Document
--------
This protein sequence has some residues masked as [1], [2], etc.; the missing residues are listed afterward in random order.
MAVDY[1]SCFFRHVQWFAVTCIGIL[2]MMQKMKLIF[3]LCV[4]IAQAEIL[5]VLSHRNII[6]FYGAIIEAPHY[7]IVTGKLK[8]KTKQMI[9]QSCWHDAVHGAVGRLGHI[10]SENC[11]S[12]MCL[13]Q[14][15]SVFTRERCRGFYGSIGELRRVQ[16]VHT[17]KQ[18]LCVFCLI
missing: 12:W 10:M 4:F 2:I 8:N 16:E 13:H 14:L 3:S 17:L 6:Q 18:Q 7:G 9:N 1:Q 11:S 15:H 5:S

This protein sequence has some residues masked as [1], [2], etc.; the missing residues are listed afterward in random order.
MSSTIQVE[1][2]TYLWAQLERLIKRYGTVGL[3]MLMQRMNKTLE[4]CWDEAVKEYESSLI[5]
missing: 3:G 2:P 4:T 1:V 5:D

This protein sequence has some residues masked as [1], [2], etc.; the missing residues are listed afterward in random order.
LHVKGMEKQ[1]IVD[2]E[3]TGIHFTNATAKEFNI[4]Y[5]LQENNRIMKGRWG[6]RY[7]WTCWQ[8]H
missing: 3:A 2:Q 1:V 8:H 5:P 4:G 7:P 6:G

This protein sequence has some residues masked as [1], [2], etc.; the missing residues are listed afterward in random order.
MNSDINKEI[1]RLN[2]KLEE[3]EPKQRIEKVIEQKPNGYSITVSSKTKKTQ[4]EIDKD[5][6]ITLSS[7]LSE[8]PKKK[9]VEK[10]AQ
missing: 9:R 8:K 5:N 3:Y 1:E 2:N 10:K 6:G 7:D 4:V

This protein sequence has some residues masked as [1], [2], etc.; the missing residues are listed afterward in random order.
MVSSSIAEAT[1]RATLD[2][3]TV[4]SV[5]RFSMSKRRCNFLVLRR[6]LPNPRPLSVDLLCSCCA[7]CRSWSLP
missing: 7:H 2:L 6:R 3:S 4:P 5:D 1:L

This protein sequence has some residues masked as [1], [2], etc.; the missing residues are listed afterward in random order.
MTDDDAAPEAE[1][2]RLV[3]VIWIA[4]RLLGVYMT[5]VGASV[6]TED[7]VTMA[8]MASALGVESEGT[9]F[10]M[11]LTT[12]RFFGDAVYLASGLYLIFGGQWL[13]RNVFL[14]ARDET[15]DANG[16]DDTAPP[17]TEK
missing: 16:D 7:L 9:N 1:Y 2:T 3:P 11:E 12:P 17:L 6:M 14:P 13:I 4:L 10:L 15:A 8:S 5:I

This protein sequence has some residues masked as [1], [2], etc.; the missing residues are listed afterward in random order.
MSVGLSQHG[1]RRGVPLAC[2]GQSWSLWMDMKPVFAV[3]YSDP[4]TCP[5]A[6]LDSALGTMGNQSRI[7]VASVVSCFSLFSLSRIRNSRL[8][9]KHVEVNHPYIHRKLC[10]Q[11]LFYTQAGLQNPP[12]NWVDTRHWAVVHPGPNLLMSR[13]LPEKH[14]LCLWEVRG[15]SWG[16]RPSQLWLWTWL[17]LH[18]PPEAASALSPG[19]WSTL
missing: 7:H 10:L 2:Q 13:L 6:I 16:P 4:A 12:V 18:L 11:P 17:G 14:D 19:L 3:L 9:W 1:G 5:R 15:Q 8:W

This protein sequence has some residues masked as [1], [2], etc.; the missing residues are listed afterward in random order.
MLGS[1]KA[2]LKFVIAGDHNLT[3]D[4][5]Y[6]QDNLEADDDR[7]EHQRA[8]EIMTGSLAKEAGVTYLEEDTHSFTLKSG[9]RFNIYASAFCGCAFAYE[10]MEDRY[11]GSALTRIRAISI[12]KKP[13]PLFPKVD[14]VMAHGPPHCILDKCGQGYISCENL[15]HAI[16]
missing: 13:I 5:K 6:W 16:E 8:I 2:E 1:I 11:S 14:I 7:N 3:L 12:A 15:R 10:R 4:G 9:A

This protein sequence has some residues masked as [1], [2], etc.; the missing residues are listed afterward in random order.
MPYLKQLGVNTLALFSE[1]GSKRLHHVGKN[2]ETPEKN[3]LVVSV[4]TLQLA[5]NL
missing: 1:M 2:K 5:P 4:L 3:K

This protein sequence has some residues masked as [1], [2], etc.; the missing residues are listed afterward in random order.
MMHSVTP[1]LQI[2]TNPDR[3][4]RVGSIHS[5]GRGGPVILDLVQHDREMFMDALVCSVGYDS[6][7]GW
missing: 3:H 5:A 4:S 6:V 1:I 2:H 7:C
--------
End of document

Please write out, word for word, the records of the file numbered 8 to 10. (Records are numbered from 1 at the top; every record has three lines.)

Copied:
This protein sequence has some residues masked as [1], [2], etc.; the missing residues are listed afterward in random order.
MLGS[1]KA[2]LKFVIAGDHNLT[3]D[4][5]Y[6]QDNLEADDDR[7]EHQRA[8]EIMTGSLAKEAGVTYLEEDTHSFTLKSG[9]RFNIYASAFCGCAFAYE[10]MEDRY[11]GSALTRIRAISI[12]KKP[13]PLFPKVD[14]VMAHGPPHCILDKCGQGYISCENL[15]HAI[16]
missing: 13:I 5:K 6:W 16:E 8:I 2:E 1:I 11:S 14:I 7:N 3:L 12:A 15:R 10:R 4:G 9:A

This protein sequence has some residues masked as [1], [2], etc.; the missing residues are listed afterward in random order.
MPYLKQLGVNTLALFSE[1]GSKRLHHVGKN[2]ETPEKN[3]LVVSV[4]TLQLA[5]NL
missing: 1:M 2:K 5:P 4:L 3:K

This protein sequence has some residues masked as [1], [2], etc.; the missing residues are listed afterward in random order.
MMHSVTP[1]LQI[2]TNPDR[3][4]RVGSIHS[5]GRGGPVILDLVQHDREMFMDALVCSVGYDS[6][7]GW
missing: 3:H 5:A 4:S 6:V 1:I 2:H 7:C